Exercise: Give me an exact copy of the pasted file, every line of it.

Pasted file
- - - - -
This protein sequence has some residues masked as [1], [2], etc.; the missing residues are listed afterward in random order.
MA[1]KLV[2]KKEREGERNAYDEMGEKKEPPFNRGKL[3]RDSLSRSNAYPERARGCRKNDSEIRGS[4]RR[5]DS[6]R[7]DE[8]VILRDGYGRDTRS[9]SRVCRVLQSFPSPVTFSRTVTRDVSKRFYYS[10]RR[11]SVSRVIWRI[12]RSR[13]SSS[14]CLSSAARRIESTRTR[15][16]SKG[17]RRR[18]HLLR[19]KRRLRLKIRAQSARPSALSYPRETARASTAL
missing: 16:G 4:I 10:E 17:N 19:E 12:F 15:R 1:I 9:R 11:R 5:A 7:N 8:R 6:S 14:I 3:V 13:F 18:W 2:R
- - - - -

This protein sequence has some residues masked as [1], [2], etc.; the missing residues are listed afterward in random order.
MA[1]KLV[2]KKEREGERNAYDEMGEKKEPPFNRGKL[3]RDSLSRSNAYPERARGCRKNDSEIRGS[4]RR[5]DS[6]R[7]DE[8]VILRDGYGRDTRS[9]SRVCRVLQSFPSPVTFSRTVTRDVSKRFYYS[10]RR[11]SVSRVIWRI[12]RSR[13]SSS[14]CLSSAARRIESTRTR[15][16]SKG[17]RRR[18]HLLR[19]KRRLRLKIRAQSARPSALSYPRETARASTAL
missing: 16:G 4:I 10:E 17:N 19:E 12:F 15:R 1:I 9:R 11:R 5:A 7:N 8:R 6:S 14:I 3:V 13:F 18:W 2:R